• Overuse of Pitocin – Excessive use of the labor-inducing drug Pitocin is believed to contribute to cerebral palsy.
  • Stroke – If the mother or baby suffers a stroke during pregnancy, labor or delivery, this may cause the baby to develop CP. Mothers who have coagulation (clotting) disorders face a greater risk of stroke during pregnancy.
  • Head injuries – Falls, car accidents, shaken baby syndrome and other forms of child abuse may cause damage to a baby’s brain that leads the way to cerebral palsy.
  • Infections in the brain – If a newborn, infant or toddler develops certain brain infections – such as meningitis or encephalitis – it can cause permanent brain damage and CP.
  • Mother’s abuse of drugs or alcohol – If a fetus is exposed to drugs, alcohol or other toxic substances while in the womb, it may cause brain damage, including CP. Babies are susceptible to fetal alcohol syndrome and other conditions related to drug and chemical exposure.

What Are the Symptoms of Cerebral Palsy?


CP is a complex disorder that may cause a wide variety of problems across a wide spectrum of severity. Each case of cerebral palsy is different and includes a unique combination of conditions and intensity. Many people with CP have only certain symptoms and are completely free of others.



  • Muscle twitching
  • Difficulty controlling muscles
  • Unsteady gait
  • Impaired balance and posture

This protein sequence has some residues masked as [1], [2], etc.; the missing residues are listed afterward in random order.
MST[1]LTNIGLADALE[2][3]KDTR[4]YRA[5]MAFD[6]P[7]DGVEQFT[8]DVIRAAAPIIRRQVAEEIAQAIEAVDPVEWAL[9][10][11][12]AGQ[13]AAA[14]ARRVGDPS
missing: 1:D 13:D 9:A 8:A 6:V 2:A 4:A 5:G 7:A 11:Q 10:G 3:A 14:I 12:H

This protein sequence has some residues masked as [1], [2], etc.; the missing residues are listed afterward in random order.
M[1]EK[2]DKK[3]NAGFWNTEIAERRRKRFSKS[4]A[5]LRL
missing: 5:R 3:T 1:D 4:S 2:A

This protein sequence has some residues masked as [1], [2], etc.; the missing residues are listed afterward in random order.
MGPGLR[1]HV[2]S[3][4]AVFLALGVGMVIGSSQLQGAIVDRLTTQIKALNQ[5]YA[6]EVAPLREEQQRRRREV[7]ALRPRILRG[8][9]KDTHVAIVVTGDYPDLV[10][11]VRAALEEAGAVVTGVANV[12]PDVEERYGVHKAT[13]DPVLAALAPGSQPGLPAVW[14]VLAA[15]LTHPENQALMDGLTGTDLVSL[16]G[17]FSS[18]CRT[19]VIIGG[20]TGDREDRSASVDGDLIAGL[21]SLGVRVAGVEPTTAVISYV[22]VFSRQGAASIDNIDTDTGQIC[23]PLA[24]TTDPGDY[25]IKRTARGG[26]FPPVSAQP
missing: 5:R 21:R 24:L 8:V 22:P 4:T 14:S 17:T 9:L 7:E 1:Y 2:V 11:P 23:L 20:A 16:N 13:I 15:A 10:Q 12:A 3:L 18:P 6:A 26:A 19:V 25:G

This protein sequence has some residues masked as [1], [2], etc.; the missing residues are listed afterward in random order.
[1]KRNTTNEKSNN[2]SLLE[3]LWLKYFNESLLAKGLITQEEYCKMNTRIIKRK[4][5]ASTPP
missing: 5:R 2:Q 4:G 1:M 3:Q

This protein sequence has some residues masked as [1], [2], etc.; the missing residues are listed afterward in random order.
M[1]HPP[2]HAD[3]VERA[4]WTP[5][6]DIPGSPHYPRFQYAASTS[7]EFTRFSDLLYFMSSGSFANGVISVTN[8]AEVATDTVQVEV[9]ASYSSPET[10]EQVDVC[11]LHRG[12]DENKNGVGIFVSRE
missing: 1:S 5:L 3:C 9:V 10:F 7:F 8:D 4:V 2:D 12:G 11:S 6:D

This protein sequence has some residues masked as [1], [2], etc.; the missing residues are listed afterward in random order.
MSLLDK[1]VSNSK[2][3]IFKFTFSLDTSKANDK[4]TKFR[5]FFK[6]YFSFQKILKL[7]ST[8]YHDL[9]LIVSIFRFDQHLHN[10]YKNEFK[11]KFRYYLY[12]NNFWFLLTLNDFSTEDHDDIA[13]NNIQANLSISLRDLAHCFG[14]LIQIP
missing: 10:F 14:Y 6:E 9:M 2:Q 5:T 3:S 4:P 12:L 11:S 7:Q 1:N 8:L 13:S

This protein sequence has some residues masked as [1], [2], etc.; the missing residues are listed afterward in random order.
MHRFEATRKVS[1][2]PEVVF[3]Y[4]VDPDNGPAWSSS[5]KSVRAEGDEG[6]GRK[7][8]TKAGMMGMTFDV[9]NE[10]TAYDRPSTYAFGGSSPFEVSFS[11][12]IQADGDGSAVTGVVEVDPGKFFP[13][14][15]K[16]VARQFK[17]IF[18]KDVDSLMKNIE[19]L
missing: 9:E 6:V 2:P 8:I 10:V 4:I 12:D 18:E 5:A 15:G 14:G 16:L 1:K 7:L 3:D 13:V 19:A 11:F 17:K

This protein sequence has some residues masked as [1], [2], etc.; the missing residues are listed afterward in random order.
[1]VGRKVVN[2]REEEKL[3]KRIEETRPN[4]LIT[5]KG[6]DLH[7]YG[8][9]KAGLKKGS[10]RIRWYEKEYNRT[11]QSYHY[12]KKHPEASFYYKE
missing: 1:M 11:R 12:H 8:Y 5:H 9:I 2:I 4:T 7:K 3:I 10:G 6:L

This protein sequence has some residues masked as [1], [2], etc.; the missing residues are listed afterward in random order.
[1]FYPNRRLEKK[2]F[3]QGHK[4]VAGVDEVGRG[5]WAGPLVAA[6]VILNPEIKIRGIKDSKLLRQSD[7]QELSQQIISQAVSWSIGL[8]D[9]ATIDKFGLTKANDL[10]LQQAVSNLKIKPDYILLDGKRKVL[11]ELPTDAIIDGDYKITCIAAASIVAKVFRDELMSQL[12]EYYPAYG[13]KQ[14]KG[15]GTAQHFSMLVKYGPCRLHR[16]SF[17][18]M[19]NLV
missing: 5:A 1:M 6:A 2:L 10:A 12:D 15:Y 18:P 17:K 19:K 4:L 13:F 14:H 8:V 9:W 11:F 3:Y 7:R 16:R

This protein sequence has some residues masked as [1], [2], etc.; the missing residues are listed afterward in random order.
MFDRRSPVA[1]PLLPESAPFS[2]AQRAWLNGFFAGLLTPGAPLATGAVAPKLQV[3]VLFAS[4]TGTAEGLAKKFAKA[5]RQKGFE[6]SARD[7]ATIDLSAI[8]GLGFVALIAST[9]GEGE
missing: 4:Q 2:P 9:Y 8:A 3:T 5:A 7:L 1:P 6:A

• Muscle spasms
  • Scissor or toe walking
  • Abnormal tension or resistance to movement in the muscles
  • Joint and bone deformities
  • Problems with intellectual development
  • Learning disabilities
  • Behavioral issues
  • Seizures
  • Difficulty with speech and communication
  • Deafness
  • Blindness

What Treatments
Are Available for
Cerebral Palsy?

CP affects many different parts of the body and many different systems – both physical and cognitive. Children with cerebral palsy often need a comprehensive treatment plan that addresses all of their issues.

Some of the medical professionals who may be involved in developing and carrying out a CP treatment plan include:

  • Pediatricians
  • Physical therapists
  • Orthopedists
  • Neurologists
  • Speech therapists
  • Mental health professionals
  • Social workers

Cerebral palsy treatment plans often have several goals, such as minimizing pain, improving communication, relaxing overactive muscles, improving motor function and treating other related health issues.

Some common treatments for people with CP include:

  • Medicine to control seizures
  • Injections to decrease spasticity and reduce pain
  • Relaxation training, medication, and therapeutic massage to relieve pain
  • Occupational therapy to teach essential life skills
  • Language and speech therapy to improve communication, reduce swallowing and chewing problems, and reduce drooling
  • Therapy and medication to improve continence
  • Surgical procedures to relieve overactive muscles and twitching
  • Bisphosphonates to increase bone mineral density in patients who are unable to walk
  • Braces to improve motor function
  • Wheelchairs, walkers and other assistive medical devices

Additional Resources